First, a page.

Advanced microscopy and spectroscopy reveal the adsorption and clustering of Cu(ii) onto TEMPO-oxidized cellulose nanofibers†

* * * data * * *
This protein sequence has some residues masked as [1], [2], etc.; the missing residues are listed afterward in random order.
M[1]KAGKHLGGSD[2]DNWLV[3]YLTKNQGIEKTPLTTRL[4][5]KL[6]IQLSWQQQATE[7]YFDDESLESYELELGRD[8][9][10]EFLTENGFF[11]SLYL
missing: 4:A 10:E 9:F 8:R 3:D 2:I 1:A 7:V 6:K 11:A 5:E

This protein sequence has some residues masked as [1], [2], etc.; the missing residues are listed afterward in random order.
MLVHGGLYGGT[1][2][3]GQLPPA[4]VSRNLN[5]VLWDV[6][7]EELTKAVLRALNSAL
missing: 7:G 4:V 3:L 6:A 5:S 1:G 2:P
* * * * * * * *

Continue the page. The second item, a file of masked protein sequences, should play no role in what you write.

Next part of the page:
TEMPO (2,2,6,6-tetramethylpiperidine-1-oxylradical)-mediated oxidation nanofibers (TOCNF), as a biocompatible and bioactive material, have opened up a new application of nanocellulose for the removal of water contaminants. This development demands extremely sensitive and accurate methods to understand the surface interactions between water pollutants and TOCNF. In this report, we investigated the adsorption of metal ions on TOCNF surfaces using experimental techniques atthe nano and molecular scales with Cu(II) as the target pollutant in both aqueous and dry forms. Imaging with in situ atomic force microscopy (AFM), together with a study of the physiochemical properties of TOCNF caused by adsorption with Cu(II) in liquid, were conducted using the PeakForce Quantitative NanoMechanics (PF-QNM) mode at the nano scale. The average adhesion force between the tip and the target single TOCNF almost tripled after adsorption with Cu(II) from 50 pN to 140 pN. The stiffness of the TOCNF was also enhanced because the Cu(II) bound to the carboxylate groups and hardened the fiber. AFM topography, scanning electron microscopy-energy dispersive X-ray spectroscopy (SEM-EDS) mapping and X-ray photoelectron spectroscopy (XPS) indicated that the TOCNF were covered by copper nanolayers and/or nanoparticles after adsorption. The changes in the molecular structure caused by the adsorption were demonstrated by Raman and attenuated total reflectance-Fourier transform infrared spectroscopy (ATR-FTIR). This methodology will be of great assistance to gain qualitative and quantitative information on the adsorption process and interaction between charged entities in aqueous medium.